Santa Cruz Good Times

Tuesday
May 05th
Text size
  • Increase font size
  • Default font size
  • Decrease font size

Clinic-to-Go

rsz_1clinic-to-go-resurfacing-peel-pads_1Getting a facial can be a pricey investment. Is it worth it? In my opinion—no. I think facials are a straight up luxury and that they don't do squat for someone's skin, unless, of course, you go to a high-end salon like the Kate Somerville skin clinic in Los Angeles and fork over several hundred dollars for a medically supervised fancy procedure. In that case—yeah, you'll see results. But going to the neighborhood spa for a wash, exfoliate, steam, and a mask, using products you could buy at that actual spa really feels like a rip off. So here's a solution—get a facial to go from one of the leaders in skin care. Kate Somerville's "Clinic-to-Go Resurfacing Peel Pads" are impressive.

The price is right—$48 for 16 facial pads, which will last about a month (much cheaper than an over-priced, ineffective monthly facial), and the results are instantaneous. The pads are jam packed with Lactic Acid and Alpha Hydroxy Acids which eat away at the top layer of your skin immediately and reveal fresh skin underneath. They actually work. Sure, no one is going to give you a hand massage while you're doing this, but you also don't have to deal with aestheticians (saleswomen) who sometimes just went through beauty school and aren't studied up on cutting edge skin care. Pampering or proven results? I'd opt for the latter.

 

For more information, visit katesomerville.com.
Comments (0)Add Comment

Write comment
smaller | bigger

busy
 

Share this on your social networks

Bookmark and Share

Share this

Bookmark and Share

 

Mountain Mystic

When Cora Evans died in Boulder Creek in 1957, her thousands of pages of religious writings hadn’t yet been published. More than a half a century later, Evans’ fiery visions and spiritual devotion have inspired a crusade within Catholicism to make her the Santa Cruz Mountains’ first saint

 

Wesak (Water) Taurus Solar Festival, Buddha Blesses the Earth

A most important celebration occurs Sunday, May 3—the Wesak Taurus Buddha Solar Festival/full moon. At the moment of the full moon the Buddha’s presence enters the Earth plane for eight minutes. He brings the Will-to-Good from the Father, which, when reaching humanity becomes goodwill (Mother Principle). Held yearly in a valley hidden deep within the Himalayas, the Wesak festival is prepared for for months in advance (beginning at Winter Solstice). On festival day, amidst pilgrims, disciples and Holy Ones gathered in the valley, the Buddha is invoked through movement, symbols and mantrams. At the moment of the full moon, hearing the words, “We are ready, Buddha, come,” the Lord of Illumination (brother of the Christ) appears in the clouds above the altar to emanate forth the will and purpose of God to earth. The blessing of the father is then held in safekeeping for distribution at the June full moon Goodwill Festival. The day of Wesak (May 3, 8:42 p.m. West Coast) all disciples (east and west) place crystal vessels filled with pure water outside (in gardens, on rooftops, porches and steps) under the heavens. As the Buddha blesses the world, all waters, including waters within our bodies, are blessed. The Buddha is accompanied by the Forces of Enlightenment to illuminate humanity’s minds. Humanity then begins to express new constructive, productive and beneficial ways of the Art of Livingness. Wesak covers five days—two days (before) of dedicated preparation, the actual festival “Day of Safeguarding,” and two days (after) distributing goodwill (the NGWS to humanity). Join us in the Valley by reciting the Great Invocation, mantra of direction for humanity.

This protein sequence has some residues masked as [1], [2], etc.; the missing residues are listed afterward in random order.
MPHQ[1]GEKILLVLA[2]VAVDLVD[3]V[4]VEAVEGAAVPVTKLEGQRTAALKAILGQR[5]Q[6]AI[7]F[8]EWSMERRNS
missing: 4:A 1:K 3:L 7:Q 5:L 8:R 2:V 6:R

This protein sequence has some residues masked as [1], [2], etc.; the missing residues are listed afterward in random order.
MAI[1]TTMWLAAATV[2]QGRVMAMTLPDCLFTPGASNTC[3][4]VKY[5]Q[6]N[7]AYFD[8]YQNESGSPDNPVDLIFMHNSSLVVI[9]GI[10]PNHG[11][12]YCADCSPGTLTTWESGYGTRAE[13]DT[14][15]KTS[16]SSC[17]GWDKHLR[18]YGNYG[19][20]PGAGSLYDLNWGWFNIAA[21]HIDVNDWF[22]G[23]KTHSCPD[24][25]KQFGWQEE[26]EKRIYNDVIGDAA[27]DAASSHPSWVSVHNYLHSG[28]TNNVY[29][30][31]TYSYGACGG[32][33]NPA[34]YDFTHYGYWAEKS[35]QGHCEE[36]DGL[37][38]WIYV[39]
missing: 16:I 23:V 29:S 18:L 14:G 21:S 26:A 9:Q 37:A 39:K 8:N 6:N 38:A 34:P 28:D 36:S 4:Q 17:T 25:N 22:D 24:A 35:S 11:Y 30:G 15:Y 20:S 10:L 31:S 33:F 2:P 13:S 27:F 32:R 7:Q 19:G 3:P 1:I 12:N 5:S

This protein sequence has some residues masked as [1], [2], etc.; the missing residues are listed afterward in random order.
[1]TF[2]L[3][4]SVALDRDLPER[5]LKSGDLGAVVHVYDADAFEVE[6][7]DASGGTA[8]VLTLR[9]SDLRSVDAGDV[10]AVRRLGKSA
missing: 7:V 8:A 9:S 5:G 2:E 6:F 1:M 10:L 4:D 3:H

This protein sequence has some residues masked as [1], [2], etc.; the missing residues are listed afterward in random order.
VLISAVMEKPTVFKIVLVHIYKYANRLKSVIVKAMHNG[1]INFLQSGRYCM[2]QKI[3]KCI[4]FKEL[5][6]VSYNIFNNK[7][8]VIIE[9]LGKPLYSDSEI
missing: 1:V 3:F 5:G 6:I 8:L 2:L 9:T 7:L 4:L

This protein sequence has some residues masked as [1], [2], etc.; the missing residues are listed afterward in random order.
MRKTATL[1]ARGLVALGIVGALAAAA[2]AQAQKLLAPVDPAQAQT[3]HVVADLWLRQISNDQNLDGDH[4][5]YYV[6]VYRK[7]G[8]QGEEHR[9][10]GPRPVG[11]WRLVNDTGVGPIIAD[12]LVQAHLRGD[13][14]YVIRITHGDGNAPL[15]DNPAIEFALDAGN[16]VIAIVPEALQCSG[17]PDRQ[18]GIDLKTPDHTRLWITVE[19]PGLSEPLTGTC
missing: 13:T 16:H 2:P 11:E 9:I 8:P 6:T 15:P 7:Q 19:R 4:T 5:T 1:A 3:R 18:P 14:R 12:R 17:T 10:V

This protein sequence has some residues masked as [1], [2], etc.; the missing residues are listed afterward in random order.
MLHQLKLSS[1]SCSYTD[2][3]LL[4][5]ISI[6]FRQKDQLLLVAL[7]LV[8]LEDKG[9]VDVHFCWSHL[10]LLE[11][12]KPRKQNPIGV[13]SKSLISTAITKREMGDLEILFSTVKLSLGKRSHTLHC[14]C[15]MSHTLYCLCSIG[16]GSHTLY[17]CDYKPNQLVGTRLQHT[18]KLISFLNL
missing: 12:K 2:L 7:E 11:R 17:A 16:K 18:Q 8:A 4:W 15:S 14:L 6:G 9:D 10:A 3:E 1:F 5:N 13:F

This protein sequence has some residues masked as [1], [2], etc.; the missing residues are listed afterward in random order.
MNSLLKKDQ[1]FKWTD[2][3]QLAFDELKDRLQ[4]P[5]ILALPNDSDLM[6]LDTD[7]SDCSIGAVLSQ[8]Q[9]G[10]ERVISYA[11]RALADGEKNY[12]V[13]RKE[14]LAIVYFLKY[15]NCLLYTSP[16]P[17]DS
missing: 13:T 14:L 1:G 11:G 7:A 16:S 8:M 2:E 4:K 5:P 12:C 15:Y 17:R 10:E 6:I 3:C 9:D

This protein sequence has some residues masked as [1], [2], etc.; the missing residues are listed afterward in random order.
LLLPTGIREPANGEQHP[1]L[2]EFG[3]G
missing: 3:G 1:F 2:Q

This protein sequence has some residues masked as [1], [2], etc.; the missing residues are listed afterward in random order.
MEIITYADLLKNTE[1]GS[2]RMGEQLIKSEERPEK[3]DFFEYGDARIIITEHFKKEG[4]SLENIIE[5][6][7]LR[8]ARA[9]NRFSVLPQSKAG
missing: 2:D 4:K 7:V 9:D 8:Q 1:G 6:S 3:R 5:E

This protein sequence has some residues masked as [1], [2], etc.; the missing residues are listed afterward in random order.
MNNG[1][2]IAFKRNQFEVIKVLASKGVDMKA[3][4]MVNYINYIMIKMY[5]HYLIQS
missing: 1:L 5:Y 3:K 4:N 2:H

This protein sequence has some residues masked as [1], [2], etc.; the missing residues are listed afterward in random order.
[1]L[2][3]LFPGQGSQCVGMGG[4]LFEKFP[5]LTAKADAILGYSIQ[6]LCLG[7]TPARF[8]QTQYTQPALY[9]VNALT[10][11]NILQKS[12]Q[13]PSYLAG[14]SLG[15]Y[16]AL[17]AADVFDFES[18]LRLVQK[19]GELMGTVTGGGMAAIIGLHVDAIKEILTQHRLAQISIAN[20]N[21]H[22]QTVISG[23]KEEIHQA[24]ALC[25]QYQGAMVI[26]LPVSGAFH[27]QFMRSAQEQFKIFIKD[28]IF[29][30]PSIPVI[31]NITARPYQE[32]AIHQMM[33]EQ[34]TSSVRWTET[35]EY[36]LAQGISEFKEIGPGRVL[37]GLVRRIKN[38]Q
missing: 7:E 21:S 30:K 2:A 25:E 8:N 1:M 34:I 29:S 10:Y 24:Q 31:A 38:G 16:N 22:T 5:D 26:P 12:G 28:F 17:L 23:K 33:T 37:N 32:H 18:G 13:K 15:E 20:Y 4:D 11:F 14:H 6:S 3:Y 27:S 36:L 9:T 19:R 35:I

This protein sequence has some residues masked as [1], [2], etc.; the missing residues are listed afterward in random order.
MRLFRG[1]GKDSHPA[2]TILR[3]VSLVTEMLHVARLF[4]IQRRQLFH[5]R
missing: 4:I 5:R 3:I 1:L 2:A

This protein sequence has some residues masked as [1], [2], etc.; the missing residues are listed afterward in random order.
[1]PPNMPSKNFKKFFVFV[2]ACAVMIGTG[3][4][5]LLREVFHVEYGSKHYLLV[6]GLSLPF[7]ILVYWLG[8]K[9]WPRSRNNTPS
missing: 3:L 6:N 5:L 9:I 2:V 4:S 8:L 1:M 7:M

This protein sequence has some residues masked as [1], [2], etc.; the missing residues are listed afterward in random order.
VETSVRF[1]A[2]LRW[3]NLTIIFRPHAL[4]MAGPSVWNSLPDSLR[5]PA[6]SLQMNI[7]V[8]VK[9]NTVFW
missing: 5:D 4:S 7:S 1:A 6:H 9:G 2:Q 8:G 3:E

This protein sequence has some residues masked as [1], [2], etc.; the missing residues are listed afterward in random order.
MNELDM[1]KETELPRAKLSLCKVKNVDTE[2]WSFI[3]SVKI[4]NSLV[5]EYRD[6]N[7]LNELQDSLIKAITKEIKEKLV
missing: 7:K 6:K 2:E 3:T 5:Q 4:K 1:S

The New Tech Nexus

Community leaders in science and technology unite to form web-based networking program

 

Film, Times & Events: Week of May 1

Santa Cruz area movie theaters >
Sign up for Good Times weekly newsletter
Get the latest news, events

RSS Feed Burner

 Subscribe in a reader

Latest Comments

 

Hole in the Wall

Popular Aptos spot opens for dinner

 

How do you connect with the natural world?

My connection to the natural world is through my art. I totally feel it there very physically in nature and even right here on the street. Jonathan Rosen, Felton, Pastor

 

Hess Collection Winery

My friend Emma from London came to visit for a few days in early March, so I took her wine tasting in the Santa Cruz Mountains—a rare treat for her, as there aren’t too many vineyards in the middle of London. Her visit reminded me how fortunate we are to live in this paradise of ultra-fresh produce, with grapes growing in wild profusion.

 

Springtime Walkabout

May Day Flower Festival, free tours of the UCSC Farm, and a nondairy chocolate indulgence